Building Change Resilience

The emotional toll of the covid pandemic is creating global worry about the longer- term mental health concerns and challenges. Such a huge, sudden and unexpected change wave was destined to leave tsunami-like chaos on retreat of the waters.

And whilst the world grapples with unimaginable changes to the world of work, it starts to sink in that we’re in this for the long haul.

Many people are feeling weary; others are anxious. As Brené Brown reminds us, anxiety needs to be addressed very early as it’s a function of groups and not individuals. One anxious person in your team will infect many others, as it’s such a highly contagious emotion.

Uncertainty greets you in the mornings, and packs you off to bed at night. How you feel about it matters, and tapping into your resilience matters even more.

Companies are learning fast and hard about what it means to have their people scattered, and how to cope with unpredictability and fluctuating emotional responses.

The Headspace for Work: 2020 Mental Health Trends Report states that “many more people in the workforce need extra resources to support a wide range of mental health concerns – on the job and at home” as the line between work stress and life stress blurs and dissolves. Home schooling whilst navigating Teams/Zoom meetings presents big challenges.

In a recent blog, Ariana Huffington warns of the fallout in mental health following on from covid, and how building resilience matters now more than ever.                    

We’ll get through this pandemic, and another tsunami like wave is sure to follow. Change is constant, normal and something you need to make friends with, not resist.

But how?  

In an article in the Harvard Business Review, Martin Seligman explains that optimism is key.

His research showed that about a third of the people who experience inescapable shocks never become helpless because they were optimistic. When people believe their setbacks won’t last forever and can improve with effort, they do better overall. Those who feel powerless, and believe their situation is permanent and pervasive tend to struggle more.

I’m often asked to recommend practical ways to grow resilience through change, and have created a 7- Point Resilience Plan (RP) for leaders to implement in their workplaces:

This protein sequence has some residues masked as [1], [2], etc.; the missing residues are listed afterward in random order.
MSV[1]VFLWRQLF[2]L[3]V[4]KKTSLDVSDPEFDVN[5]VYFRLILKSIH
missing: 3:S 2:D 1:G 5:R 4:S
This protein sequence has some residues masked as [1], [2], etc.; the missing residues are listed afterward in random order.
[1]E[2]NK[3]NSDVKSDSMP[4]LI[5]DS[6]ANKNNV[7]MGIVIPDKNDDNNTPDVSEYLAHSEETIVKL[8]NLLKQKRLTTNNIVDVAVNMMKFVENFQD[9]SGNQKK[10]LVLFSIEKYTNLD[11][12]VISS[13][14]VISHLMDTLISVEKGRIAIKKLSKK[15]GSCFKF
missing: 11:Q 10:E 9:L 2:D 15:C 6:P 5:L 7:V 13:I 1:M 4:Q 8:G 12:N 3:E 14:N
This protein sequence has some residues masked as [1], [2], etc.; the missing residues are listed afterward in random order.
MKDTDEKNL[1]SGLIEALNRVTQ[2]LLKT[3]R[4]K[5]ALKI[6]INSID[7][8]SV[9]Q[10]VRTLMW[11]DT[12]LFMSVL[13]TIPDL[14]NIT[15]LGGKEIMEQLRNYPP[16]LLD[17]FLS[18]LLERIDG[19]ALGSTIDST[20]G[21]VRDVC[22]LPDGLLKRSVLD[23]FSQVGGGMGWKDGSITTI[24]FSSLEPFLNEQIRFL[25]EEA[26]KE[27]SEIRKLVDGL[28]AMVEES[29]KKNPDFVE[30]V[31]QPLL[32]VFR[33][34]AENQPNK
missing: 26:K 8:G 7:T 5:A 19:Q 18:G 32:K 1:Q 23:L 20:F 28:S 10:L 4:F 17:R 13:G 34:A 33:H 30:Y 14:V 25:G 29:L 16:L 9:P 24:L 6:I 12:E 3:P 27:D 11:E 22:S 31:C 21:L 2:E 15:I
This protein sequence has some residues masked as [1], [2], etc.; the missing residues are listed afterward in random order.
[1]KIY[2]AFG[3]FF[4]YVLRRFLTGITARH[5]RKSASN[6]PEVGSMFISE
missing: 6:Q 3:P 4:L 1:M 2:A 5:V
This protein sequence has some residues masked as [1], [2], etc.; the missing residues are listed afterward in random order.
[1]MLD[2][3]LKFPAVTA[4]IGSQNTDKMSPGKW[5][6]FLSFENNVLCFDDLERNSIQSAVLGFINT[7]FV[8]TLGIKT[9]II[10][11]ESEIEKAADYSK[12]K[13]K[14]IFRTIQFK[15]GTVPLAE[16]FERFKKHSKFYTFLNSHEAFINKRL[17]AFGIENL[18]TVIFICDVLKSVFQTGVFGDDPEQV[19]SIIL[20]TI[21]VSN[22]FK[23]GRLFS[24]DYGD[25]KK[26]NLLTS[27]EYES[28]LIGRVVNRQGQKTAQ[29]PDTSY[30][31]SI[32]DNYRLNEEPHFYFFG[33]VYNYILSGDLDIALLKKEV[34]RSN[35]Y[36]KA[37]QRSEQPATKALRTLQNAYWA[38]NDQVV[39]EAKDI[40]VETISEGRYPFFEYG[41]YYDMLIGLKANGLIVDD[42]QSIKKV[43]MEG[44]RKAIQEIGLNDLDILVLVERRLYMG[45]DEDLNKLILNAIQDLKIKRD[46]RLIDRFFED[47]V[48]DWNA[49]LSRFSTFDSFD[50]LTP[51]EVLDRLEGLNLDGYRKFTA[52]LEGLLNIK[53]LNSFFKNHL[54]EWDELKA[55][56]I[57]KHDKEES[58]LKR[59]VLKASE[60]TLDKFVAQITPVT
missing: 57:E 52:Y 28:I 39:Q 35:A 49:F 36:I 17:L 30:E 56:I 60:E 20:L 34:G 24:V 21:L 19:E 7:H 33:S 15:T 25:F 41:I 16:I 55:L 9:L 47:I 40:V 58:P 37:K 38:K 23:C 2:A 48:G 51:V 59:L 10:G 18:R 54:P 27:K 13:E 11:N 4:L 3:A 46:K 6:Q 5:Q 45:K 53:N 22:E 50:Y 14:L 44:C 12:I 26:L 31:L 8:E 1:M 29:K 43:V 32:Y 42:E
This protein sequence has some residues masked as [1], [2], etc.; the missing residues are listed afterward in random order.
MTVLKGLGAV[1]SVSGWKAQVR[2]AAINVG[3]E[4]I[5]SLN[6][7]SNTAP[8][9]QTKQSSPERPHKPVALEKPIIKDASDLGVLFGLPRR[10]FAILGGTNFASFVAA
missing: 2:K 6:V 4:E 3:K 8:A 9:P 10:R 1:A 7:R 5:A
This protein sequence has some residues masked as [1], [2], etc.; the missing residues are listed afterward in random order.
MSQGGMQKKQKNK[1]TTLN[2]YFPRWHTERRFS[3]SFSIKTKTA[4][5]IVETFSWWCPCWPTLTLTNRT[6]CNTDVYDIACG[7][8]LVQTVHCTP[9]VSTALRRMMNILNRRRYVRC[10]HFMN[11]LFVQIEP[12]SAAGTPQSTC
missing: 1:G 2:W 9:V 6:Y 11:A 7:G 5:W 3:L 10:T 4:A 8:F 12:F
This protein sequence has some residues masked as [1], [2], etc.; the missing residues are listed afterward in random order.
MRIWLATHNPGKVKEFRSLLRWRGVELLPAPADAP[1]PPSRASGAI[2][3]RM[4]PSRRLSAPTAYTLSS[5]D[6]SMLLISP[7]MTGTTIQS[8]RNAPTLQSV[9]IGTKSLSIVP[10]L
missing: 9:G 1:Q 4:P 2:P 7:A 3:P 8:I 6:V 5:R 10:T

1. Introduce emotional intelligence rituals into every meeting. When people have the chance to talk about how they’re feeling, the intensity of the emotion lessens. I like to use a VEA (what I valued/what excited or energised me/what made me anxious?). 5 minutes at the end of a meeting is all it takes for every person to speak to a VEA and it can shift a culture from one of anxiety to one of calm.
  2. Use an Emotions Wheel to help people name their feelings. Start your virtual meetings by with the wheel, and invite every person to write down the 3 emotions they’re experiencing in the chat room. In the neuroscience world, we call it “Name it to Tame it” and it really helps.
  • Practice Gratitude at every opportunity ~ it builds optimism. Start the day by sharing a message of Gratitude to the team, start meetings having each person name 1 thing they’re grateful for that day (no matter how small). Have a Gratitude segment in your newsletters & invite employees to contribute.
  • The antidote to anxiety is CALM. Role model being present, slow your breath and drop your shoulders. Speak more slowly when there’s anxiety showing up in a meeting; your CALM will be felt by others and lessen their anxiety. Teach your people to do the same ~ it takes practice. Learn different ways to better navigate the anxiety being experienced in your teams.
  • Introduce Mindful practice into your workplace. Start a meeting by inviting everyone to be present, and to take a few deep breaths; to let go of any tension or negative energy hanging on from their previous meeting. Create a list of Mindful resources to share. A few that come to mind are Insight Timer, Headspace and Breethe. Even 5 minutes a day listening to a Mindful App grows CALM and resilience.
  • Move more. Encourage Walking meetings and standing desks. Introduce yoga sessions at lunch time. Send your people a home fitness pack and arrange to have fitness and yoga live streamed into their home offices once a week. Have brief 15 second interruptions in virtual meetings by making everyone stand and do 10 squats. Whatever it takes to get people moving and countering the huge hours spent sitting.
  • Focus on connection. Schedule daily or weekly team virtual catch ups where your multi-local team comes together and the agenda is to say hello, talk about wins and challenges, highs and lows. To have some fun ~ invite one person to share a joke/play a favourite song of the week/have a quiz. One idea is to play online bingo – use the Reaction tab in Zoom to clap/thumbs up when you have the correct answer. 3 reactions in a row = bingo!

These things seem small, but embedded in ritual and practiced over time will grow the resilience of your people.

Always remember the power of that small word ‘YET’. It grows optimism.

We’re not through this YET. We haven’t quite mastered resilience YET. But we’re working on it!

I look forward to hearing how you go.

Cheers, Alison